Changing Voices is a supported employment program that engages groups of recently released young people to develop and perform a musical addressing the challenges they face upon reentry. Storycatchers coordinates Changing Voices with the Illinois aftercare system and an ever-expanding network of partners as part of an effort to increase likelihood of successful reentry for court-involved adolescents and emerging adults, ages 16-24. The program currently operates from two anchor sites offering 15-30 hours per week of supported employment.
Touring Schedule: Tuesday – Thursday
Booking: Contact Tory Davidson to get Changing Voices to your school or program.
Changing Voices presentations include two parts: the presentation of an original musical, followed by guided discussions and role-playing exercises that deepen the impact of the performance. With guidance from ensemble members, students can safely explore choices and outcomes, with opportunities to determine if the logical consequence of an action is what they would want for themselves. The post-performance role-play should also include at least one school or facility staff member that can demonstrate what a young person in need of guidance can expect to happen in real time.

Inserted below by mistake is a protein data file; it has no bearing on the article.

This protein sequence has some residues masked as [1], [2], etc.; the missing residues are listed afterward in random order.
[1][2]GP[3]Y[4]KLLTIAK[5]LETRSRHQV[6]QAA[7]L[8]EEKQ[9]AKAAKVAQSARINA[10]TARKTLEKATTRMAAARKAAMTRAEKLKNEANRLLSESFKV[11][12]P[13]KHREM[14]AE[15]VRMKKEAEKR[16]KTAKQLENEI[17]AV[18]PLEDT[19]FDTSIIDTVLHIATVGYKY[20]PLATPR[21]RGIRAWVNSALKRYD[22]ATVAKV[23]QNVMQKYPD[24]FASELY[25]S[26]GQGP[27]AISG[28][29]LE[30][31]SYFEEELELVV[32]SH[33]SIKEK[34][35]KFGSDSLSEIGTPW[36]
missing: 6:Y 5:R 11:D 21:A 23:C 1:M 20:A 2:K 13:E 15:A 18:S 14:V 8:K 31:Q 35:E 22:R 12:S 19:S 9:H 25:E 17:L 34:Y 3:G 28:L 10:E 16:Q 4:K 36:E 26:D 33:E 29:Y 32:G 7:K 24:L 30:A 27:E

Changing Voices Ensemble members write and develop original dramatic and musical material inspired by their personal stories.
Corporate sponsor for the Changing Voices tour:
In August 2016, Storycatchers was thrilled to announce that the Changing Voices program is one of three winners in Chicago Beyond’s first-ever innovation challenge, GO Innovate. The innovation investment from Chicago Beyond includes a research partnership with the University of Chicago’s Urban Labs to evaluate the long-term impact of the program upon recidivism and post-release employment rates. This opportunity will move Storycatchers closer to its long-range vision of a post-release employment network of Changing Voices programs at multiple sites staffed by alumni working alongside Storycatchers teaching artists as critically needed models of peer success.